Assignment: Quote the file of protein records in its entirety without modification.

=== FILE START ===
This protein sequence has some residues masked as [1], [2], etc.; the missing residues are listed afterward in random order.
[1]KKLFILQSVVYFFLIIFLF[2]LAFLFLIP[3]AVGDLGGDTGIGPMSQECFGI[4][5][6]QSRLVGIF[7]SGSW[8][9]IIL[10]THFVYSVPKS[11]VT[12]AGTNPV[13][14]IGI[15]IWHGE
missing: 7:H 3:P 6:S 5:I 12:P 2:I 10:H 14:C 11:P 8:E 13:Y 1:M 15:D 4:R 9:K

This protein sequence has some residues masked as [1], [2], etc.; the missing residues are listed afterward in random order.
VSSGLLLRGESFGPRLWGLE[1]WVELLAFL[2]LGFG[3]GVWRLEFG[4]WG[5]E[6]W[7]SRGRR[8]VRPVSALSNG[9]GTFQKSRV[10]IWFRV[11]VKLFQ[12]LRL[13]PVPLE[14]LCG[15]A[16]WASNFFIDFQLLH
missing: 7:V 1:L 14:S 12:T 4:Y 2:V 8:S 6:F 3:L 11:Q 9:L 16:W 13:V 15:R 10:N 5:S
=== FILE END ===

This protein sequence has some residues masked as [1], [2], etc.; the missing residues are listed afterward in random order.
[1]KKLFILQSVVYFFLIIFLF[2]LAFLFLIP[3]AVGDLGGDTGIGPMSQECFGI[4][5][6]QSRLVGIF[7]SGSW[8][9]IIL[10]THFVYSVPKS[11]VT[12]AGTNPV[13][14]IGI[15]IWHGE
missing: 7:H 3:P 6:S 5:I 12:P 2:I 10:H 14:C 11:P 8:E 13:Y 1:M 15:D 4:R 9:K

This protein sequence has some residues masked as [1], [2], etc.; the missing residues are listed afterward in random order.
VSSGLLLRGESFGPRLWGLE[1]WVELLAFL[2]LGFG[3]GVWRLEFG[4]WG[5]E[6]W[7]SRGRR[8]VRPVSALSNG[9]GTFQKSRV[10]IWFRV[11]VKLFQ[12]LRL[13]PVPLE[14]LCG[15]A[16]WASNFFIDFQLLH
missing: 7:V 1:L 14:S 12:T 4:Y 2:V 8:S 6:F 3:L 11:Q 9:L 16:W 13:V 15:R 10:N 5:S